Pattern material to use


Senior User
Hey y'all, I am about to make a one off build and need some advise as type of material to use for pattern making. Also, when using a bit to follow the patterns, would a single or double bearing bit be best to use? Please state reasons, pro and cons or comments for each. Hope that I have explained myself clearly enough. If not, let me know. Thanks to all and stay safe.

Bill Clemmons

Corporate Member
I like to use 1/4" hardboard (not MDF) for router patterns. I also use a single bearing bit since only one bearing can ride the pattern at a time. The position of the bearing depends on whether you are routing from the top (hand held router) or bottom (router table) and where the pattern will be in relation to the work piece (above or below).


For routing I use 1/2 mdf. It's cheep and stable. It's relatively easy to clean up the edge for a fairly good finished piece.
For just tracing I use 110# card stock I can print on. It's the thickest material I can print and still use to transfer with a pencil.
Some times it's just 1/4" plywood/mdf/hardboard . I've always got some and it easy to get a faired edge.
If I'm using template to cut parts on table saw I use 3/4" stuff.

To make a template that can't be cut with scissors or knife I print one and then use 3M spray mount to stick it on material for cutting with band saw or table saw.
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Wiley's Woodworks

Corporate Member
I prefer 1/2" or 5/8" plywood. It will let you use double bearing bits. 1/4" tends to flex and doesn't add any stability to thinner working stock, and if your bit ever jumps on end grain the 1/4" template doesn't provide any protection for your working stock.


I'll use 1/2" Ply if I'm planning on using the template multiple times and want it to last. For a one-off piece 1/2" MDF will work fine. Pattern bits are by far the most used router bit in my shop. I have multiple sizes of both top bearing and bottom bearing bits. It's worth investing in both in my opinion.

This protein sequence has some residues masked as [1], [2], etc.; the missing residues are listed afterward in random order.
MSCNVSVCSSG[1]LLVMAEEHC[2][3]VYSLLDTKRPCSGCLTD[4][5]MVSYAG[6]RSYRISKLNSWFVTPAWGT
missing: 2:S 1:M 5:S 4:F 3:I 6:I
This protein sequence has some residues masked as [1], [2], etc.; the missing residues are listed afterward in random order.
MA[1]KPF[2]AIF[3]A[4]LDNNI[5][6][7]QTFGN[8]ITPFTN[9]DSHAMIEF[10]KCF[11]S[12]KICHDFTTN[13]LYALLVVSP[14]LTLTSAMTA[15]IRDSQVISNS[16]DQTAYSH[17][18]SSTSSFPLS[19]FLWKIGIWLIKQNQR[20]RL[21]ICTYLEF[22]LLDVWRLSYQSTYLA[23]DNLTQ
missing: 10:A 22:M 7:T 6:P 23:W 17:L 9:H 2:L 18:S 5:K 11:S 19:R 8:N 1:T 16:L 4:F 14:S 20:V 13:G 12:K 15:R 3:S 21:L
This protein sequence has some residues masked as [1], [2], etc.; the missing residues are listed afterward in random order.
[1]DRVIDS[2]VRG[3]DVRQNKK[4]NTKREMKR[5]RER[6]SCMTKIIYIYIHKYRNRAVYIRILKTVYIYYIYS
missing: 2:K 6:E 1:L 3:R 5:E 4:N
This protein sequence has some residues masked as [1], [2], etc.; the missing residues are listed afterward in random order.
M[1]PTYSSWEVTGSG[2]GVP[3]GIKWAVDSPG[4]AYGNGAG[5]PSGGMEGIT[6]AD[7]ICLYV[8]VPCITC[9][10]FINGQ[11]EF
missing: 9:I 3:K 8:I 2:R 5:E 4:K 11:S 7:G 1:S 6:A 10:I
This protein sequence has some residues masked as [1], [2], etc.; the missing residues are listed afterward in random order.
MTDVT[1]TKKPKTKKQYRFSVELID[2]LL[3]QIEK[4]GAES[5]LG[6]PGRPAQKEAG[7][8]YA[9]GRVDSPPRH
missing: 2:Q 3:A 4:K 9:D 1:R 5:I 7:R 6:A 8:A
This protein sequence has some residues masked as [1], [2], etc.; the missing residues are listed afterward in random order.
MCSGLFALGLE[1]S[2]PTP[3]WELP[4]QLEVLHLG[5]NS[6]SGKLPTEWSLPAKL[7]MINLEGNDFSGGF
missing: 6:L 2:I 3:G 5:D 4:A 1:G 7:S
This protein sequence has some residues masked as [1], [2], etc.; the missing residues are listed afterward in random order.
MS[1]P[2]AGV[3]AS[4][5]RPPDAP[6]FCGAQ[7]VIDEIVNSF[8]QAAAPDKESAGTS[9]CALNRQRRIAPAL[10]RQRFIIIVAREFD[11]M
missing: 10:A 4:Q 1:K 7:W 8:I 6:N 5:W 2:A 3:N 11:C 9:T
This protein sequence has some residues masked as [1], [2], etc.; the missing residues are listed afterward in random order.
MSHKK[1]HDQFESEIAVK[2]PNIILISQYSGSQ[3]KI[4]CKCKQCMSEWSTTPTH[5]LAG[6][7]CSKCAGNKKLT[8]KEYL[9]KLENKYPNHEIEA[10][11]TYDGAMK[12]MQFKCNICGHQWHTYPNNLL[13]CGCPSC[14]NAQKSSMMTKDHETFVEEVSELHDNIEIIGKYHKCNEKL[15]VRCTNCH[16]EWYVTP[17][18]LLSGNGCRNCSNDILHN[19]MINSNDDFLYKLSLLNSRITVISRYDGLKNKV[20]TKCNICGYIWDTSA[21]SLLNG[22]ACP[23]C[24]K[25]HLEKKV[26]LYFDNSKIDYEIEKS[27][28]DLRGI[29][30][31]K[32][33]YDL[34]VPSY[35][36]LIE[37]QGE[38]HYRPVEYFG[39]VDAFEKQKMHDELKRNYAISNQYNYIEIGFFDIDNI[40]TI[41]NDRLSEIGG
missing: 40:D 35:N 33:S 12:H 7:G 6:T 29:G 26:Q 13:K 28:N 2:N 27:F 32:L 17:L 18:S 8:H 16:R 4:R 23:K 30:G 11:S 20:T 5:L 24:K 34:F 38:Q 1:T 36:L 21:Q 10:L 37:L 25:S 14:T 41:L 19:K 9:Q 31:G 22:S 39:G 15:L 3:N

Senior User
For one-time use patterns, I'll use 1/4" hardboard. For patterns that'll get multiple uses, I'll use 1/2" or thicker plywood. It partially depends on the pattern (some designs create weak areas in the pattern) and the stress (how much side-pressure will be applied). Those need thicker plywood and maybe reinforcing too.

I have a routing pattern I did in (cheap) 3/4" hardwood plywood. After ~20 uses, it's about done.

Single bearing only..or use a collar in your router.


Joe Scharle

Corporate Member
My permanent patterns are with 1/4" plexiglass. After cutting the pattern I smooth the edge using a butane torch. I've made many patterns using whatever is on the floor and any hardwood works well. Patterns, like fences are guides, not barricades! Go lightly...
I'll use double bearing bits if the other bearing clears the workpiece. I also like the shear cutters from MLCS, but they are impossible to hone!


Senior User
I prefer MDF over plywood. Most of the time I use 1/4". It won't flex if its attached properly.

If its a permanent jig I will use over and over I'd go with 1/2" MDF.

Theoretically a 2 bearing bit has less chance of grooving into the edge of the pattern with repeated use, but I've never had this be an issue.


Senior User
type of material to use for pattern making
single or double bearing bit be best to use?
I've use 'whatever was at hand' for patterns over the years. Last was a Rooster cut out of a piece of 1/4" blue plastic and another was a fence picket I used to make a all the other fence pickets. Nothing too soft - it is a 'roadway' for the bearing and you may be bearing down on it a bit! Key is smooth edges that stay so for teh duration of the project (or make duplicates if a long run is needed).

I've never used a bit with bearings Up and Down, but use Top/Upper bearings when the pattern sits over/on top of the material and the router on top of the pattern and a Bottom/Lower bearing when using the router in a table. So, I'd say the position of the bearing is dependent upon the approach.

The bits come in different lengths and this can impact your selection of pattern material as it is best to have the bearing ride on the pattern without the cutting edges of the bit touching the pattern piece at all.

When cutting out an opening for a patch (in the sub-floor during a kitchen remodel) I used four lengths of 1/2" whitewood to define the size of the patch and cut out the (top layer of) flooring using a top Mounted bearing equal to the diameter of the cutter. I have a kit from Craftsman that contains two collets and a straight router bit designed so cutting the 'patch' using the one collet and the opening using the other results in a patch that fits nicely and precisely into the opening.

Which would indicate that judicious selection of collet and bits might (depending upon the task) eliminate the necessity of mounting a bearing on the bit at all.

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